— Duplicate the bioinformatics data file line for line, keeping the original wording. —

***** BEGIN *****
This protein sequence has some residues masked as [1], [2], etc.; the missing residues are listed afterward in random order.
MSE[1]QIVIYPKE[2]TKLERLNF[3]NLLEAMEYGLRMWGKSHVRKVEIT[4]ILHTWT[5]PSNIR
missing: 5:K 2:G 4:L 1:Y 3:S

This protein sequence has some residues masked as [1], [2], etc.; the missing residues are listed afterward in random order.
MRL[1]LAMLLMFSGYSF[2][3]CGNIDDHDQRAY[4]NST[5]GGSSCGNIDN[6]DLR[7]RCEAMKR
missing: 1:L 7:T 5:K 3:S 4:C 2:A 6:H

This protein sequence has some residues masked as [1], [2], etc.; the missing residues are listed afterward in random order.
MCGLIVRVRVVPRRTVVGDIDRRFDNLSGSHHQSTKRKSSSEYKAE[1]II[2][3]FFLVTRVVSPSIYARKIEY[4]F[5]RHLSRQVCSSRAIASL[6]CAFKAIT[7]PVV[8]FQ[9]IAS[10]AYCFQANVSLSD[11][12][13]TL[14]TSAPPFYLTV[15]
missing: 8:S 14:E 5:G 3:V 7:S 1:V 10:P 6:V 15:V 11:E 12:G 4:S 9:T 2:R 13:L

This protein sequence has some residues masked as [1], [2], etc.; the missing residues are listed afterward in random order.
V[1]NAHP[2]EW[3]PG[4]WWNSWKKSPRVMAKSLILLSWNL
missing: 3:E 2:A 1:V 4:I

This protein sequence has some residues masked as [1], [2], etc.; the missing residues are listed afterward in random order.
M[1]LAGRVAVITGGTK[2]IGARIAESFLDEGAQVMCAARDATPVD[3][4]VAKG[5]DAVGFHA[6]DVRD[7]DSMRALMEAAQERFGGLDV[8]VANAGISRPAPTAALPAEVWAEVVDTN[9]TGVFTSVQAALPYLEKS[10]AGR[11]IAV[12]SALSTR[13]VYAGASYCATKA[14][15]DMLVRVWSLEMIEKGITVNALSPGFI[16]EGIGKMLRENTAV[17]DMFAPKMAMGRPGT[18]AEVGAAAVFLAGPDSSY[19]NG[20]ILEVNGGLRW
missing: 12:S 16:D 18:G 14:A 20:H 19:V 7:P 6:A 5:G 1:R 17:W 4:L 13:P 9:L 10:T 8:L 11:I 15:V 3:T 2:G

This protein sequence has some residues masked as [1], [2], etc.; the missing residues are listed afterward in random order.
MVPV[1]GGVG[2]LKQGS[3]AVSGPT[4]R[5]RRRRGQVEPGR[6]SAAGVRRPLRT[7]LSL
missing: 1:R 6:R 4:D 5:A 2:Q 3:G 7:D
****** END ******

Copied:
This protein sequence has some residues masked as [1], [2], etc.; the missing residues are listed afterward in random order.
MSE[1]QIVIYPKE[2]TKLERLNF[3]NLLEAMEYGLRMWGKSHVRKVEIT[4]ILHTWT[5]PSNIR
missing: 5:K 2:G 4:L 1:Y 3:S

This protein sequence has some residues masked as [1], [2], etc.; the missing residues are listed afterward in random order.
MRL[1]LAMLLMFSGYSF[2][3]CGNIDDHDQRAY[4]NST[5]GGSSCGNIDN[6]DLR[7]RCEAMKR
missing: 1:L 7:T 5:K 3:S 4:C 2:A 6:H

This protein sequence has some residues masked as [1], [2], etc.; the missing residues are listed afterward in random order.
MCGLIVRVRVVPRRTVVGDIDRRFDNLSGSHHQSTKRKSSSEYKAE[1]II[2][3]FFLVTRVVSPSIYARKIEY[4]F[5]RHLSRQVCSSRAIASL[6]CAFKAIT[7]PVV[8]FQ[9]IAS[10]AYCFQANVSLSD[11][12][13]TL[14]TSAPPFYLTV[15]
missing: 8:S 14:E 5:G 3:V 7:S 1:V 10:P 6:V 15:V 11:E 12:G 4:S 9:T 2:R 13:L

This protein sequence has some residues masked as [1], [2], etc.; the missing residues are listed afterward in random order.
V[1]NAHP[2]EW[3]PG[4]WWNSWKKSPRVMAKSLILLSWNL
missing: 3:E 2:A 1:V 4:I

This protein sequence has some residues masked as [1], [2], etc.; the missing residues are listed afterward in random order.
M[1]LAGRVAVITGGTK[2]IGARIAESFLDEGAQVMCAARDATPVD[3][4]VAKG[5]DAVGFHA[6]DVRD[7]DSMRALMEAAQERFGGLDV[8]VANAGISRPAPTAALPAEVWAEVVDTN[9]TGVFTSVQAALPYLEKS[10]AGR[11]IAV[12]SALSTR[13]VYAGASYCATKA[14][15]DMLVRVWSLEMIEKGITVNALSPGFI[16]EGIGKMLRENTAV[17]DMFAPKMAMGRPGT[18]AEVGAAAVFLAGPDSSY[19]NG[20]ILEVNGGLRW
missing: 12:S 16:D 18:G 14:A 20:H 19:V 7:P 6:A 5:G 1:R 17:W 4:L 13:P 9:L 10:T 8:L 11:I 15:V 3:T 2:G

This protein sequence has some residues masked as [1], [2], etc.; the missing residues are listed afterward in random order.
MVPV[1]GGVG[2]LKQGS[3]AVSGPT[4]R[5]RRRRGQVEPGR[6]SAAGVRRPLRT[7]LSL
missing: 1:R 6:R 4:D 5:A 2:Q 3:G 7:D